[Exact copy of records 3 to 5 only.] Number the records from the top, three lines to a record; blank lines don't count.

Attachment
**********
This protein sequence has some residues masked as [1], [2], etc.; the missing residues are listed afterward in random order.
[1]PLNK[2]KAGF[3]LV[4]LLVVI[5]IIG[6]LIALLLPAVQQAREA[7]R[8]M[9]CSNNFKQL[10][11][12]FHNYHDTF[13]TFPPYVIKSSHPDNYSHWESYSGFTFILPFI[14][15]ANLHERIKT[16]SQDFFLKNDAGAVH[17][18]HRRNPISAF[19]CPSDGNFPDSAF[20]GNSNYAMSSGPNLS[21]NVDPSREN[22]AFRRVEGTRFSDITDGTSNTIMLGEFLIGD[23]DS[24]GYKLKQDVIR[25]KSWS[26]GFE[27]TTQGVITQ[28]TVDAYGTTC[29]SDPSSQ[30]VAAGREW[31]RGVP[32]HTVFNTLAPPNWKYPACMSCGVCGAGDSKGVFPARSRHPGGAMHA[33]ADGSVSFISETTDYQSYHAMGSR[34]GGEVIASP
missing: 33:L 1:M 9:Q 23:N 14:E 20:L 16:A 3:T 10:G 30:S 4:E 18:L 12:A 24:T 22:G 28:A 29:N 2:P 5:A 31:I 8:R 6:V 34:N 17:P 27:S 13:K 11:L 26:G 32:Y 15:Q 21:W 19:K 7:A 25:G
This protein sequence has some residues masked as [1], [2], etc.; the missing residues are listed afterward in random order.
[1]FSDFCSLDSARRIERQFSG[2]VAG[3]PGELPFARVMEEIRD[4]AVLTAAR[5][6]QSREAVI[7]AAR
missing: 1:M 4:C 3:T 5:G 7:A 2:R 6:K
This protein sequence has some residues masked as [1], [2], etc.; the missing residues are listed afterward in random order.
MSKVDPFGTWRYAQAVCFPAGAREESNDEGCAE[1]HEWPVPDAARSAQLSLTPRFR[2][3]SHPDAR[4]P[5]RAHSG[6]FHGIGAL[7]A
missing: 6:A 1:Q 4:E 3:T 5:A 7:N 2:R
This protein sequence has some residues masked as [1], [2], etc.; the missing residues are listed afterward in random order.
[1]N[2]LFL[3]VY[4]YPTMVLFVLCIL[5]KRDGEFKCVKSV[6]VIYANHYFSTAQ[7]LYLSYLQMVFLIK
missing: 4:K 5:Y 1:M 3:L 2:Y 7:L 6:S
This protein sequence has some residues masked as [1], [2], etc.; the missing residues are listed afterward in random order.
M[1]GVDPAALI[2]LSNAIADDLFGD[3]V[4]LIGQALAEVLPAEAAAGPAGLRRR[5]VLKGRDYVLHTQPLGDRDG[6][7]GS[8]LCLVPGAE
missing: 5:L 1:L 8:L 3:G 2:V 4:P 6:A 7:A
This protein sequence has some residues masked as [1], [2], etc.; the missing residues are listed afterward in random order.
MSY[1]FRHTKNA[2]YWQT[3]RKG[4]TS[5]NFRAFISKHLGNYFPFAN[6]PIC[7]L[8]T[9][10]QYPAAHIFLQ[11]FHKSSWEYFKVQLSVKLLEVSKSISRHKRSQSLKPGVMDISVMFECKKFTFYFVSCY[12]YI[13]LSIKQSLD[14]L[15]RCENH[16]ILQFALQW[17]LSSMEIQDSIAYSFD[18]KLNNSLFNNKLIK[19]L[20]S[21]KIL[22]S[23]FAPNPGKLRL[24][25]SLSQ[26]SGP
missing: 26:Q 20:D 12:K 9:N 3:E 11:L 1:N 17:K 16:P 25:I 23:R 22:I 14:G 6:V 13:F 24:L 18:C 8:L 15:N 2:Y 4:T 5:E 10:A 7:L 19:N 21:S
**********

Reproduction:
This protein sequence has some residues masked as [1], [2], etc.; the missing residues are listed afterward in random order.
MSKVDPFGTWRYAQAVCFPAGAREESNDEGCAE[1]HEWPVPDAARSAQLSLTPRFR[2][3]SHPDAR[4]P[5]RAHSG[6]FHGIGAL[7]A
missing: 6:A 1:Q 4:E 3:T 5:A 7:N 2:R
This protein sequence has some residues masked as [1], [2], etc.; the missing residues are listed afterward in random order.
[1]N[2]LFL[3]VY[4]YPTMVLFVLCIL[5]KRDGEFKCVKSV[6]VIYANHYFSTAQ[7]LYLSYLQMVFLIK
missing: 4:K 5:Y 1:M 3:L 2:Y 7:L 6:S
This protein sequence has some residues masked as [1], [2], etc.; the missing residues are listed afterward in random order.
M[1]GVDPAALI[2]LSNAIADDLFGD[3]V[4]LIGQALAEVLPAEAAAGPAGLRRR[5]VLKGRDYVLHTQPLGDRDG[6][7]GS[8]LCLVPGAE
missing: 5:L 1:L 8:L 3:G 2:V 4:P 6:A 7:A